Disney’s Silver Age #1: Cinderella

The fruitful Golden Age of Walt Disney Studios in the 1930s and 40s is a period of critical success unrivalled by most studios. In the space between 1937 and 1942 they released five powerhouses in a row in Snow White and the Seven DwarfsPinocchioFantasia, Dumboand BambiEach of those movies are iconic in their own right and instrumental in the development of animation as a feature-length art-form. It seems clear that there was nothing internally that would have stopped this unprecedented run of creativity. But alas World War II happened and it disrupted the company on many levels. The company lost animators from the company who directly joined the war effort while the company itself devoted considerable attention to creating propaganda films to aid the war-effort (part of the studio was even used for antiaircraft troops). To top it all off, the box office results for all of Hollywood was hit hard as most people did not have nearly as much time to spend at the movies as they used to, while the European box office which was an extremely important market naturally was nonexistent.

During this time the production of animated feature films nearly ground to a halt. The company resorted to pulling together travelogues (Saludos Amigos and The Three Caballeros), anthology films (Make Mine Music, Fun and Fancy Free, Melody Time, The Adventures of Ichabod and Mr. Toad), the aforementioned military requisitioned propaganda films, and unfortunate diversions into racism (Song of the South) to tie the studio over until it got back on its feet. WW II had such a big impact on the studio that it took them until 1950 – five years after the war ended – for the Disney company to be on sure enough footing to fully return to feature length animation.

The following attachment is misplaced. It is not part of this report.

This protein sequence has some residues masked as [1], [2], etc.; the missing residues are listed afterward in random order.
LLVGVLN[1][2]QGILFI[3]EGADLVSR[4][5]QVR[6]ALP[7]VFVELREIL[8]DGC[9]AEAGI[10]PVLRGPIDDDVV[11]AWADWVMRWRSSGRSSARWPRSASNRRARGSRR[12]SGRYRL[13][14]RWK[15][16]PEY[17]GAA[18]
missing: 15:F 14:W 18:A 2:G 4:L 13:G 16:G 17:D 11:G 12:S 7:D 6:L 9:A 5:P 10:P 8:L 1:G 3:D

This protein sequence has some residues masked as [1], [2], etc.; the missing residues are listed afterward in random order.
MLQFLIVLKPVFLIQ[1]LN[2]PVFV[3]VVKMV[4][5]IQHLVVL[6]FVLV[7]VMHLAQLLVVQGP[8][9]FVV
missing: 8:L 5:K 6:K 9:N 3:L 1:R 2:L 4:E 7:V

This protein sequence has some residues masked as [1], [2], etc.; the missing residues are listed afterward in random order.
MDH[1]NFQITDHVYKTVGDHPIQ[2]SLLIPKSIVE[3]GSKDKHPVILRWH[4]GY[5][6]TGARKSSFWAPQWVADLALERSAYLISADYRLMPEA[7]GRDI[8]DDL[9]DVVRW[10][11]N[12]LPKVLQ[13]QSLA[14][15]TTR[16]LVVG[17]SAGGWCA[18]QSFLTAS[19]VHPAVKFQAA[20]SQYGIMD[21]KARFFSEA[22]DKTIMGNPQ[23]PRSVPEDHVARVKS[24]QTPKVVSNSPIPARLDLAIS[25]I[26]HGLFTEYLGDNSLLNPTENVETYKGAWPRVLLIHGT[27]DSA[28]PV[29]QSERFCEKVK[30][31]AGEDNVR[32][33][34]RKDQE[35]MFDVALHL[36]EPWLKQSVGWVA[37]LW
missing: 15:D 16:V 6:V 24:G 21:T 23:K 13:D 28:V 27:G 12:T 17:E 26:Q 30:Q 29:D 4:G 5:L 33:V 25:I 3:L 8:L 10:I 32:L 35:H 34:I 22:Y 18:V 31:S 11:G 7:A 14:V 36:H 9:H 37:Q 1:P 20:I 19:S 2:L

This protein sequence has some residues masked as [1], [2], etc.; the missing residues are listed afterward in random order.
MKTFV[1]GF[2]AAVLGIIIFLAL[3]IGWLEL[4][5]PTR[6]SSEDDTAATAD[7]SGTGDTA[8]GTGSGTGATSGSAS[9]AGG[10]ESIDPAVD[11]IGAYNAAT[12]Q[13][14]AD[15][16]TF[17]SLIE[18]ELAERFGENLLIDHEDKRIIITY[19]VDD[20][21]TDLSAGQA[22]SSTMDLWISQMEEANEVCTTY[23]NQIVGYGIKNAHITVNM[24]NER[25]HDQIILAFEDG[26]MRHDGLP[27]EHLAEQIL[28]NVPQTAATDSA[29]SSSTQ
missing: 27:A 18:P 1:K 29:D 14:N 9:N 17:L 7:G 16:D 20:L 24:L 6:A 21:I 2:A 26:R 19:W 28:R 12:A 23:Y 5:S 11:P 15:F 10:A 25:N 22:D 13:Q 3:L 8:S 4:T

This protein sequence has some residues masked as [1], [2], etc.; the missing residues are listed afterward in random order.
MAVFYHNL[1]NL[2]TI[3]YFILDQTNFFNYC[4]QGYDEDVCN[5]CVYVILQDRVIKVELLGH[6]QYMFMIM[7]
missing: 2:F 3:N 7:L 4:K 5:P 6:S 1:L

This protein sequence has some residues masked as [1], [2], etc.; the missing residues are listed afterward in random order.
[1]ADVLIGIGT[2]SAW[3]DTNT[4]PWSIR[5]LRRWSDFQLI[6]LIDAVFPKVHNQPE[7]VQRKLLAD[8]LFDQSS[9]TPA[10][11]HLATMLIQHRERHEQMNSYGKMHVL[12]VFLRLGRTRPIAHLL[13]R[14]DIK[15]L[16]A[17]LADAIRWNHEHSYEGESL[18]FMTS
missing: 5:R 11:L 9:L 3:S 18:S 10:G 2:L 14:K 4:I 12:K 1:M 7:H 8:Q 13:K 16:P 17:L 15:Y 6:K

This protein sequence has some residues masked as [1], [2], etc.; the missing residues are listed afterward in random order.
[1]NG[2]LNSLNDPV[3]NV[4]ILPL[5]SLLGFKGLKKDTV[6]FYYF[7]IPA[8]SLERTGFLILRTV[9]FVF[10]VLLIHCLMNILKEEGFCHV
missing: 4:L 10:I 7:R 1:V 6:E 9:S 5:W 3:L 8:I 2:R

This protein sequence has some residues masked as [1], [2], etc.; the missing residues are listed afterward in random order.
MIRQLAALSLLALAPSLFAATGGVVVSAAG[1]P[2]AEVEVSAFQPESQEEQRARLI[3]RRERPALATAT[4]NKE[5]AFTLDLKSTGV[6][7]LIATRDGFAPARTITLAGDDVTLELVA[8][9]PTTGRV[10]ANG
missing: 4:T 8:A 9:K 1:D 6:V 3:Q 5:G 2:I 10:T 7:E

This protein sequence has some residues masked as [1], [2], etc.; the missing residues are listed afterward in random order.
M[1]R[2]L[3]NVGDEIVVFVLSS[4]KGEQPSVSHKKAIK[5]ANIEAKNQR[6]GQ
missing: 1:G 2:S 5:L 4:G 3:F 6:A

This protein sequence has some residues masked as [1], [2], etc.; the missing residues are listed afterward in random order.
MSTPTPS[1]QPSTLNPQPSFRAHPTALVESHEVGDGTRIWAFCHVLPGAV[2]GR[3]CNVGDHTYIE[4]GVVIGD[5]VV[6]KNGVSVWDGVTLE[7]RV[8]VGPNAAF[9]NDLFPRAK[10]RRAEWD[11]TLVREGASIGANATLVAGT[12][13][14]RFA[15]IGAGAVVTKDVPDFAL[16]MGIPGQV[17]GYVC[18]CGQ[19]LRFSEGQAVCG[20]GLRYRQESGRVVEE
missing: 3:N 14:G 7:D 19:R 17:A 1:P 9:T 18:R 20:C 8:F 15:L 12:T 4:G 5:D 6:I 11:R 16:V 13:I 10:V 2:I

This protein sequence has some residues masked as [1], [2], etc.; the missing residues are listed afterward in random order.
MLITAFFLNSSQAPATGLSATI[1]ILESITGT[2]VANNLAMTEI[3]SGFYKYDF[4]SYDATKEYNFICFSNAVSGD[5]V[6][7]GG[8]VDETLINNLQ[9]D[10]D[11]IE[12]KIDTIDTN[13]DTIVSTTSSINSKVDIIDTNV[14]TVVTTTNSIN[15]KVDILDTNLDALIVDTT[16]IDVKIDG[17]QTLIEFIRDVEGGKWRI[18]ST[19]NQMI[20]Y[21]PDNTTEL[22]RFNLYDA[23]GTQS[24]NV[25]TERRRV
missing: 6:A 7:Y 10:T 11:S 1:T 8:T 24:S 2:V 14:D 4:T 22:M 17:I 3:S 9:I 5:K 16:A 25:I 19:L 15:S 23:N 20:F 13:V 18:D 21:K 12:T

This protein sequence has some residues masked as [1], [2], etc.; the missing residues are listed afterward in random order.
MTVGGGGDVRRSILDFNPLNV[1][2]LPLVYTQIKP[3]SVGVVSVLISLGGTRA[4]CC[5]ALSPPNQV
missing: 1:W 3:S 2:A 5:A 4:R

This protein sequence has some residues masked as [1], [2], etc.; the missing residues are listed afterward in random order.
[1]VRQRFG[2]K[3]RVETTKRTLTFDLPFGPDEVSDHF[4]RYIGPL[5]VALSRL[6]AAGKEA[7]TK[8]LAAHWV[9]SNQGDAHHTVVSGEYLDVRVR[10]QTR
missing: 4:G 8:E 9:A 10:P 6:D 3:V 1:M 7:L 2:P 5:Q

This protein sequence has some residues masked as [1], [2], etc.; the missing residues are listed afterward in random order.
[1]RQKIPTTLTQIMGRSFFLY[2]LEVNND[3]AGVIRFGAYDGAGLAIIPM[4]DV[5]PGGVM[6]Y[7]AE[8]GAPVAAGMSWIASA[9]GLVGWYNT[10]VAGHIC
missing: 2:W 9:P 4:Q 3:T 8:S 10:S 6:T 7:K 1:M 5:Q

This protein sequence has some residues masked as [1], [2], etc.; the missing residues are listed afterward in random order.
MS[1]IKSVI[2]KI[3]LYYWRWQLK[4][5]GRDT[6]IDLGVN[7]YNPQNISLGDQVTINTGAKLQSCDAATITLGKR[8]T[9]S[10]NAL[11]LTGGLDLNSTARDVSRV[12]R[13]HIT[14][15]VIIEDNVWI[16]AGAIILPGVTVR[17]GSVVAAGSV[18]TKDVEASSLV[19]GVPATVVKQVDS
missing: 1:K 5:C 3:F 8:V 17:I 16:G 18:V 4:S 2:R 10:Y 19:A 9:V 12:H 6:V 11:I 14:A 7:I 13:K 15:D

Fortunately the intervening years did little to make the folks at Disney lose their touch as they successfully ushered in what would eventually be called the “Silver Age” of Disney covering all the movies from Cinderella all the way to The Jungle Book – the last animated movie Walt Disney actively worked on. Between the animated films, the studio’s successful forays into live-action, and the development of Disneyland in California it was easily one of the best times for the Walt Disney Company. And as we shall discuss shortly, the key to it starting off well was Cinderella.


Cinderella finds the Disney company establishing what would be a time-honored strategy whenever they needed to reestablish their animation dominance: the princess movie (other examples: The Little Mermaid launching the Disney Renaissance of the 1990s and the tandem works of The Princess and the Frog and Tangled kick-starting the current Disney Revival). Cinderella functioned as an announcement that the Disney of the Golden Age was well and truly back, and in that goal they succeeded. However given the 44 Disney films that have come in the 68 years since Cinderella opened, it is starting to show its age and isn’t quite as magical as I may remember.

© 1950 Disney